At the heart of the current controversy is the zoning change, which was to be discussed at the Columbia County Planning Commission on Thursday. Columbia County requires that the property be rezoned from a Planned Unit Development (PUD) to Special zoning (S-1). A PUD designation, which the golf course – including the clubhouse – is currently under, allows for innovative land use and site planning for a specific use, as spelled out by an agreement. An S-1 zoning is use-specific and typically is restricted to that one use – in this case, a restaurant and event center rather than a golf clubhouse.

But if the course is sold, the new owner of the clubhouse told Herbert he would gladly allow the course to use the cart barn and the pro shop. He sees it as a boon to his restaurant business to have the course open.

Mundy said their zoning to operate in the clubhouse had been grandfathered in for their specific business and not for the physical building, so the special zoning ended when they closed, which is apparently why the rezoning is required.

One potential problem the pending sale presents for the HOA is access to the pool and tennis courts, which are located next to the clubhouse. The HOA owns those, but the parking lot for them is part of Herbert’s property that will be included in the sale. Herbert said he has unsuccessfully tried to give the HOA access to the lot in exchange for monetary help in maintaining it.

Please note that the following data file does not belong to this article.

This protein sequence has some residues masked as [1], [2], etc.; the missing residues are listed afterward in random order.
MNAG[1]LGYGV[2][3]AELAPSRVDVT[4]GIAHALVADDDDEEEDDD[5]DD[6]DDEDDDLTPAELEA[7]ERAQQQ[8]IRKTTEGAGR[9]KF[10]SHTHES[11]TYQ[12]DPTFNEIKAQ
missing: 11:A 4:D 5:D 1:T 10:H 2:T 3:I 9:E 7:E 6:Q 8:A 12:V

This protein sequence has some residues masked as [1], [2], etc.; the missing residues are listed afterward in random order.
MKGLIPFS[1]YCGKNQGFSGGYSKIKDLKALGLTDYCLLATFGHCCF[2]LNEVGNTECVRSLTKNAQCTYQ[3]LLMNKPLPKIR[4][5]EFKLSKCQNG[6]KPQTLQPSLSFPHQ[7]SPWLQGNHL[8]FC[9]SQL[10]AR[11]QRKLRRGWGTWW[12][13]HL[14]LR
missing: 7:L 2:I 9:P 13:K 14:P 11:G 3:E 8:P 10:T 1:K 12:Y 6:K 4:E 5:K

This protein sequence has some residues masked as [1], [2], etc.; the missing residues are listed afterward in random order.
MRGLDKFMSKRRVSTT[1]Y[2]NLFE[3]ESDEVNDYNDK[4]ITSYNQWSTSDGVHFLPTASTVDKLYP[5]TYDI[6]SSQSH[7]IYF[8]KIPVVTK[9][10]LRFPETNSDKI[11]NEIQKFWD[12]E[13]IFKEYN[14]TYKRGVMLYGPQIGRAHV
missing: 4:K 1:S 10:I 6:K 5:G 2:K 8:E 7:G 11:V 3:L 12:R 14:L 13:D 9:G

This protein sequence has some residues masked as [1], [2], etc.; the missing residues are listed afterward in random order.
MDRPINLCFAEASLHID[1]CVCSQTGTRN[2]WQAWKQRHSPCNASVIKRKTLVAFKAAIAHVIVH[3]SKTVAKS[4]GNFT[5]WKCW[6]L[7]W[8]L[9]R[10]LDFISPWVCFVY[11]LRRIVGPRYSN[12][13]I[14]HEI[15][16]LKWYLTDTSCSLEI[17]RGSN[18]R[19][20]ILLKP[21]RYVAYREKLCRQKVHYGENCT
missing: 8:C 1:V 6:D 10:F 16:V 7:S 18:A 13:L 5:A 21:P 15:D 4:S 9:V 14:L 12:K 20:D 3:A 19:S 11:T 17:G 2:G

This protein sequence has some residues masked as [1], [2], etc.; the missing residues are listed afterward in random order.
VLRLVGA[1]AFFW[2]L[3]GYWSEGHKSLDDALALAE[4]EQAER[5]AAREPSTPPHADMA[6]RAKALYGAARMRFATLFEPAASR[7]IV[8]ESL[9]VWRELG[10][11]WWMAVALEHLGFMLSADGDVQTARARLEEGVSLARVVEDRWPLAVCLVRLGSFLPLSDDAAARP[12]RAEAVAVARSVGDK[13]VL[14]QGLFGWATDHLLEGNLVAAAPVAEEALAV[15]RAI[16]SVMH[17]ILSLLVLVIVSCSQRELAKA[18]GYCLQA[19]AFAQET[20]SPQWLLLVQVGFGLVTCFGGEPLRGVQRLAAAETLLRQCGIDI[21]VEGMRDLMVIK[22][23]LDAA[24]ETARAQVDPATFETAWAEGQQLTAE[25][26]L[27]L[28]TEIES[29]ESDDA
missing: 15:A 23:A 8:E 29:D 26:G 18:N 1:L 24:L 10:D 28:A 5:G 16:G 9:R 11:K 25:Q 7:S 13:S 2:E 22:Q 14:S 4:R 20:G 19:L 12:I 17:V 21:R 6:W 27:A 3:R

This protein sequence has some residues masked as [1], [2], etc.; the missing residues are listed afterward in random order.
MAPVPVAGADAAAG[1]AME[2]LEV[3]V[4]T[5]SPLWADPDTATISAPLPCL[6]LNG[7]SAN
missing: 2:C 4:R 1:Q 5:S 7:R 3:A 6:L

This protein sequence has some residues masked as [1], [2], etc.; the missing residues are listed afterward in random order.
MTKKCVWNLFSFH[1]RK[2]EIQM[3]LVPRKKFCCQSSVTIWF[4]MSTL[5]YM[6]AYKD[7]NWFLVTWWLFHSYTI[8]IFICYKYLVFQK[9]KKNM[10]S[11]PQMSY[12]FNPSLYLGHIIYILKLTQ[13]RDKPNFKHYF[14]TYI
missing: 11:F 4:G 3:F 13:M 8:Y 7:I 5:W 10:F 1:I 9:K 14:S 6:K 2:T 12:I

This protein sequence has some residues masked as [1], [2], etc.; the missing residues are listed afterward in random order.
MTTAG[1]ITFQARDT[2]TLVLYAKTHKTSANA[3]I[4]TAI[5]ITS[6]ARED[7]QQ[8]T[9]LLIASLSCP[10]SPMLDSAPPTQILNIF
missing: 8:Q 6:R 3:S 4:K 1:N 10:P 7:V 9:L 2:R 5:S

“They refuse to pay to keep up the parking lot,” he said. “It’s been 42 months and they haven’t paid one brown penny.”

Potential Buyer for the Golf Course

Herbert said the new group that has shown interest in buying and revamping the golf course, Bond Golf Global, is one of several groups in the past few years who showed interest but fell short of the funding needed to buy the course and refurbish it. According to the article in GolfWeek, Bond Golf has said their plan includes opening a training facility on the course by the end of September and having the golf course fully operational by the end of 2024. Herbert has his doubts.

“It’s been dormant for five years,” Herbert said. “It’ll be very expensive to put that golf course back into shape.”

The course has been unused for golf since it closed, but some residents keep parts of it mowed, and the cart paths have become popular for walking. Still, most of the greens and tee boxes would need to be rebuilt, sand traps rehabilitated, brush cleared and the cart paths and walking bridges repaired, plus the water runoff problem remains unresolved.

Although some areas of the course still look good, other areas are overgrown with weeds and many of the cart paths are badly cracked or have pieces missing.

While the plan to reopen the course sounds promising, Herbert said that during Katerwerks’ tenure in the clubhouse, neighborhood participation in the restaurant was low. And he said, even when the golf course was open only about 5 percent of the neighborhood participated in playing.

Mundy hopes a deal can be worked out to keep the clubhouse operating in some capacity.

“It keeps the property maintained and increases the property value for everyone,” she said. “We have a lot of great memories from there and we still have relationships with people there. We’d love to see (it in use), even if we aren’t there anymore. We think it would be beneficial to the neighborhood.”